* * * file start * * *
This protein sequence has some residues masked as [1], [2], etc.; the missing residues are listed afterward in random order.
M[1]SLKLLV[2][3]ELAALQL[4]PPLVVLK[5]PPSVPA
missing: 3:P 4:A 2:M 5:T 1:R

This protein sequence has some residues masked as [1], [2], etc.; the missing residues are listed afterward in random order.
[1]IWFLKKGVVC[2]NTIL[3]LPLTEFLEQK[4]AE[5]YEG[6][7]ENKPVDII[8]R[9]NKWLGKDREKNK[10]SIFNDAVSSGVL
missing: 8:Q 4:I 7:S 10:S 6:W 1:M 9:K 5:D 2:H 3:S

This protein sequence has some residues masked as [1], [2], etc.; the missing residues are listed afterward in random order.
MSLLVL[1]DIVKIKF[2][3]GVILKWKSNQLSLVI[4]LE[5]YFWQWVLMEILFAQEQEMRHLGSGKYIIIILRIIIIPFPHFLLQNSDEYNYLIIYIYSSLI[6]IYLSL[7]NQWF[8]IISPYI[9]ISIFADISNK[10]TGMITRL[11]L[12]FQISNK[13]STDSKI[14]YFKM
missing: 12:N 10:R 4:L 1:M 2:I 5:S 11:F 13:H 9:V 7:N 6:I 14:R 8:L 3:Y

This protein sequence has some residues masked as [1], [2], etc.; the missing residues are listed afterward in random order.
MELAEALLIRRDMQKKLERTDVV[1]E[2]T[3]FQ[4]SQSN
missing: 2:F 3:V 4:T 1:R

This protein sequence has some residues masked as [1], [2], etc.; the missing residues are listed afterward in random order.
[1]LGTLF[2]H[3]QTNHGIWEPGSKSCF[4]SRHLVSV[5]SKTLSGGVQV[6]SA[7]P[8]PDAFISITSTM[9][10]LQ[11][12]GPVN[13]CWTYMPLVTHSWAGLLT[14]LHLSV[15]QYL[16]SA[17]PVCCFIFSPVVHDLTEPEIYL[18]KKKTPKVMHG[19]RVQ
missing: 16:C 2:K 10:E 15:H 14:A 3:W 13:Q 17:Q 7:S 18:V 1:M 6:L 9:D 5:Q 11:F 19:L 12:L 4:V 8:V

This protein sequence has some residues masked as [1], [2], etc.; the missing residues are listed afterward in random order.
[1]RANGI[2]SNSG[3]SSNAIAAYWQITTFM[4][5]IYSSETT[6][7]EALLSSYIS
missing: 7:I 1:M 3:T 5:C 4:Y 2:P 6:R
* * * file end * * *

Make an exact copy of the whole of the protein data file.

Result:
This protein sequence has some residues masked as [1], [2], etc.; the missing residues are listed afterward in random order.
M[1]SLKLLV[2][3]ELAALQL[4]PPLVVLK[5]PPSVPA
missing: 3:P 4:A 2:M 5:T 1:R

This protein sequence has some residues masked as [1], [2], etc.; the missing residues are listed afterward in random order.
[1]IWFLKKGVVC[2]NTIL[3]LPLTEFLEQK[4]AE[5]YEG[6][7]ENKPVDII[8]R[9]NKWLGKDREKNK[10]SIFNDAVSSGVL
missing: 8:Q 4:I 7:S 10:S 6:W 1:M 9:K 5:D 2:H 3:S

This protein sequence has some residues masked as [1], [2], etc.; the missing residues are listed afterward in random order.
MSLLVL[1]DIVKIKF[2][3]GVILKWKSNQLSLVI[4]LE[5]YFWQWVLMEILFAQEQEMRHLGSGKYIIIILRIIIIPFPHFLLQNSDEYNYLIIYIYSSLI[6]IYLSL[7]NQWF[8]IISPYI[9]ISIFADISNK[10]TGMITRL[11]L[12]FQISNK[13]STDSKI[14]YFKM
missing: 12:N 10:R 4:L 1:M 2:I 5:S 11:F 13:H 9:V 7:N 6:I 14:R 8:L 3:Y

This protein sequence has some residues masked as [1], [2], etc.; the missing residues are listed afterward in random order.
MELAEALLIRRDMQKKLERTDVV[1]E[2]T[3]FQ[4]SQSN
missing: 2:F 3:V 4:T 1:R

This protein sequence has some residues masked as [1], [2], etc.; the missing residues are listed afterward in random order.
[1]LGTLF[2]H[3]QTNHGIWEPGSKSCF[4]SRHLVSV[5]SKTLSGGVQV[6]SA[7]P[8]PDAFISITSTM[9][10]LQ[11][12]GPVN[13]CWTYMPLVTHSWAGLLT[14]LHLSV[15]QYL[16]SA[17]PVCCFIFSPVVHDLTEPEIYL[18]KKKTPKVMHG[19]RVQ
missing: 16:C 2:K 10:E 15:H 14:A 3:W 13:Q 17:Q 7:S 18:V 1:M 6:L 9:D 5:Q 11:F 19:L 12:L 4:V 8:V

This protein sequence has some residues masked as [1], [2], etc.; the missing residues are listed afterward in random order.
[1]RANGI[2]SNSG[3]SSNAIAAYWQITTFM[4][5]IYSSETT[6][7]EALLSSYIS
missing: 7:I 1:M 3:T 5:C 4:Y 2:P 6:R